Darkest Hour stands apart from more routine historical dramas.
"Awake in the Dark: The Best of Roger Ebert," assembles the essential writings of the Chicago Sun-Times film critic in a single volume for the first time. "Awake in the Dark" surveys his 40-year catalog, including reviews, essays and interviews. For the next five weeks we'll publish excerpts here from the collection's highlights in each decade, from the '60s to the '00s. This week: "Bonnie and Clyde" (1967)
"Bonnie and Clyde" is a milestone in the history of American movies, a work of truth and brilliance. It is also pitilessly cruel, filled with sympathy, nauseating, funny, heartbreaking and astonishingly beautiful. If it does not seem that those words should be strung together, perhaps that is because movies do not very often reflect the full range of human life.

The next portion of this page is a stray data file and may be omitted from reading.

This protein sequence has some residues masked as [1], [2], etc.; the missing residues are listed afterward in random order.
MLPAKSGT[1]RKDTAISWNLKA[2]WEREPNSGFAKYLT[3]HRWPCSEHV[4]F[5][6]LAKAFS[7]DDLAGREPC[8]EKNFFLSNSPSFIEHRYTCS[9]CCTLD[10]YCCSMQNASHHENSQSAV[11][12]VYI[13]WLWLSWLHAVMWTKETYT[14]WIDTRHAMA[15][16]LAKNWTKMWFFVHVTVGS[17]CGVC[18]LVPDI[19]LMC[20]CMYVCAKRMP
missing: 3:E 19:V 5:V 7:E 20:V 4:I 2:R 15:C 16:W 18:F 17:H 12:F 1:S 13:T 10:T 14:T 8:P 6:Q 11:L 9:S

A review of Netflix's new Marvel series, "The Punisher."
Stop watching movies made by assholes. It'll be OK.
One of the best superhero films, in large part because the title character sincerely believes in values larger than a...
The work of the late author, writer and director William Peter Blatty will continue to haunt the dreams of readers an...